Another similarity between the 1723 Monitor and the 1723 Bookshelf is the treble, a proprietary Waveguide treble based on a 28mm element.

 

Bassen

But there are also quite obvious differences between the two models. Where the 1723 Monitor give you a double 8-inches in the bass, there's a simple 6.5-inch in the 1723 Bookshelf. This must necessarily be reflected in the bass response, and the smallest speakers roll off by -3dB at 65Hz, while the 1723 Monitor passes -3dB at 58Hz with closed ports, and as low as 34Hz when both of the two bass ports are open.

And while we're at the base of sports - this is one of the other points that distinguishes these two models. For while the 1723 Bookshelf S is a closed speaker, the 1723 Monitor is a dual-port bass reflex construction, and it comes with cushions for both ports where you can try your hand with the best response.

The split frequency between treble and midrange / bass is set at 1500 Hz, the same as on their bigger brother.

 

Terminals

Both Monitor and Bookshelf S have a set of formidable terminals. This is a build quality that surpasses the most in this price range. It could certainly have been made significantly less expensive, but I think it's a good investment from Arendal Sound. There are bi-wiring terminals, or biamping terminals that I prefer to call it, where of course you have to remember to remove the straps if you are going to biamp.

The terminal plate is made of brushed aluminum, a choice of material that helps to emphasize the premium feel that the whole speaker exudes.

 

Finish

Arendal Sound 1732 Bookshelf S THX Ultra is available in four different designs. In addition to choosing between black and white, you can also choose between matte and high gloss finish. My assumption is that matte black is the most interesting variant in dedicated home theater, while HighGloss white or black is most interesting in a living room layout. The price is a thousand NOK higher with HighGloss finish, and in my review set I chose white HighGloss.

 

 

 

 

Test Setup

During the review period, this equipment was used with Arendal Sound 1723 Bookshelf S THX Ultra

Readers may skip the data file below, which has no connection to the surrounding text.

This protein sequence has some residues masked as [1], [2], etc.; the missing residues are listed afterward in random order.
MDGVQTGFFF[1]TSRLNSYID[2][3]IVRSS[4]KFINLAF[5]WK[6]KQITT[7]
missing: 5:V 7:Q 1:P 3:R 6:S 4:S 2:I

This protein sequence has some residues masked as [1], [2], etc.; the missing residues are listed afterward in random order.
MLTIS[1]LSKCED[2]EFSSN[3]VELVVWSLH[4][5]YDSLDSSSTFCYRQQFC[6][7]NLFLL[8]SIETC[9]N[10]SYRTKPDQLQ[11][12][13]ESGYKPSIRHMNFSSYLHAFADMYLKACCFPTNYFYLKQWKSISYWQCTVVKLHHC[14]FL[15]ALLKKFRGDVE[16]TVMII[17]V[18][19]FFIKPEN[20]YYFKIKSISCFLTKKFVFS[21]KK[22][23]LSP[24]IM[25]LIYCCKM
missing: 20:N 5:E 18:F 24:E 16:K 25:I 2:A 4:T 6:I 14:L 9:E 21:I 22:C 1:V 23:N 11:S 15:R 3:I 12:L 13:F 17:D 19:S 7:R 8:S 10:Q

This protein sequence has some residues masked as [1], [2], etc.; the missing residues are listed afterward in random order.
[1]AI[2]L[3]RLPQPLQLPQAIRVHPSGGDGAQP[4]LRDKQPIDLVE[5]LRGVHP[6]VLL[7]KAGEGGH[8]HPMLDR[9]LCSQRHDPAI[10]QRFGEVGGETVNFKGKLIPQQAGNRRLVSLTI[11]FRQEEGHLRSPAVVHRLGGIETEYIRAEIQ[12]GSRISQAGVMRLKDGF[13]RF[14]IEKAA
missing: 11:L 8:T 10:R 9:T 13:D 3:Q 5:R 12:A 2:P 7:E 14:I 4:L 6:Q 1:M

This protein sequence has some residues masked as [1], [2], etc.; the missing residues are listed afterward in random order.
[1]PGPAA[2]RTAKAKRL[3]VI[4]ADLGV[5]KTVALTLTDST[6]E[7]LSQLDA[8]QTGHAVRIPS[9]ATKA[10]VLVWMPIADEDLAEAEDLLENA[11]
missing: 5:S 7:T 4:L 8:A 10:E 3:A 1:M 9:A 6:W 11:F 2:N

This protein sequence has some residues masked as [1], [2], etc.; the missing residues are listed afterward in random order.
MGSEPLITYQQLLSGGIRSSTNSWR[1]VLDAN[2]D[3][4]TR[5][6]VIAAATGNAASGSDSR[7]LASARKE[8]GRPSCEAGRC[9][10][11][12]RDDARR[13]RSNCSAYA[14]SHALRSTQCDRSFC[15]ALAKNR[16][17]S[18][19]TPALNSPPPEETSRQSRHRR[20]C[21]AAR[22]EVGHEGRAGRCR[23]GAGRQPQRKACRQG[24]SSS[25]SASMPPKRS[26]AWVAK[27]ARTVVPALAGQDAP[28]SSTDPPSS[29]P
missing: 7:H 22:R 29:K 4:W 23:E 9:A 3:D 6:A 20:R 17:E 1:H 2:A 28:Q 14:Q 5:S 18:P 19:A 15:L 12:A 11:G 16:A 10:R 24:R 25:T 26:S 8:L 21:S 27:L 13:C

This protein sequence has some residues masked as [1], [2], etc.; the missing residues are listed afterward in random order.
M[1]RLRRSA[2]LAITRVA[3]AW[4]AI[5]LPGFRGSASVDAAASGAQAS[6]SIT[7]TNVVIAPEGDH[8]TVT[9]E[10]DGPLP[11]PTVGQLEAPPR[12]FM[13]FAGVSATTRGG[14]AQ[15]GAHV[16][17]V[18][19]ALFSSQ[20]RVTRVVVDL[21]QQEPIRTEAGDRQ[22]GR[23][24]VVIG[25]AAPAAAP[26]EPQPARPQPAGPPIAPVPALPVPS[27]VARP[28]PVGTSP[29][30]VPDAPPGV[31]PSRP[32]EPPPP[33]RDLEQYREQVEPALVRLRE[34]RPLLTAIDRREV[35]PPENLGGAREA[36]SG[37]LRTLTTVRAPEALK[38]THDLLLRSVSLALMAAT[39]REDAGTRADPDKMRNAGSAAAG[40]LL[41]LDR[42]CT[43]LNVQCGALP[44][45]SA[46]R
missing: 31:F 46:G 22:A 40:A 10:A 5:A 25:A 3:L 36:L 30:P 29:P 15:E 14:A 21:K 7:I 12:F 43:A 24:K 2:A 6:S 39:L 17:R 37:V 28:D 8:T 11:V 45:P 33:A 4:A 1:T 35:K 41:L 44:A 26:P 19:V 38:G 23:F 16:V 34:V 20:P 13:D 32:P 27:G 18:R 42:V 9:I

Vinyl:

CD / SACD:

Streaming:

Amplifiers:

  • Denon PMA-800NE , integrated amplifier
  • Sonos Amp (Streaming + Amplifier)
  • Linn Kinos preamplifier / Linn Chakra (Majik) 6100 power amplifier

 

Test with Denon PMA-800NE

By coincidence, I also had a Denon amplifier in for review when I tested 1723 Monitor two years ago. At that time it was a PMA-2500NE , a fantastic integrated amplifier which at that time cost approx. NOK 22,000, - but which has now increased by three thousand NOK. It was also a great match for the 1723 Monitor, and it is tempting to assume that the same would have been the case for 1723 Bookshelf S.

But this time it turned out to be a significantly smaller Denon amplifier for testing. The PMA-800NE costs only a fifth of the PMA-2500NE, and of course this has some consequences. But while this amplifier is not an equally good match with Arendal Sound's speaker, it provides a useful and somewhat clarifying exercise. Because although great sound is served with this moderate amplifier from Denon, it does not quite manage to take out the full potential of these excellent speakers from Arendal. The bass control is good, but not great. The bass of Helge Lien on his brilliant album 10 does not quite get the steel control and thus the precision that other amplifiers can provide. And it is also possible for the 1723 Bookshelf S to display a clearly greater amount of detail than the PMA-800NE is capable of. But nicely and politely, it plays galore, and with a slightly warm and secluded top. But this was the amplifier, and not the speakers.

 

Sonos Amp

The next amplifier to try out with 1723 Bookshelf S was Sonos' new streaming amplifier - Sonos Amp . The Joker who knows everything, but that's all it kows... It costs a thousand more than the Denon PMA 800NE, but at the same time has several skills on the CV, as a complete streamer and multi-room machine.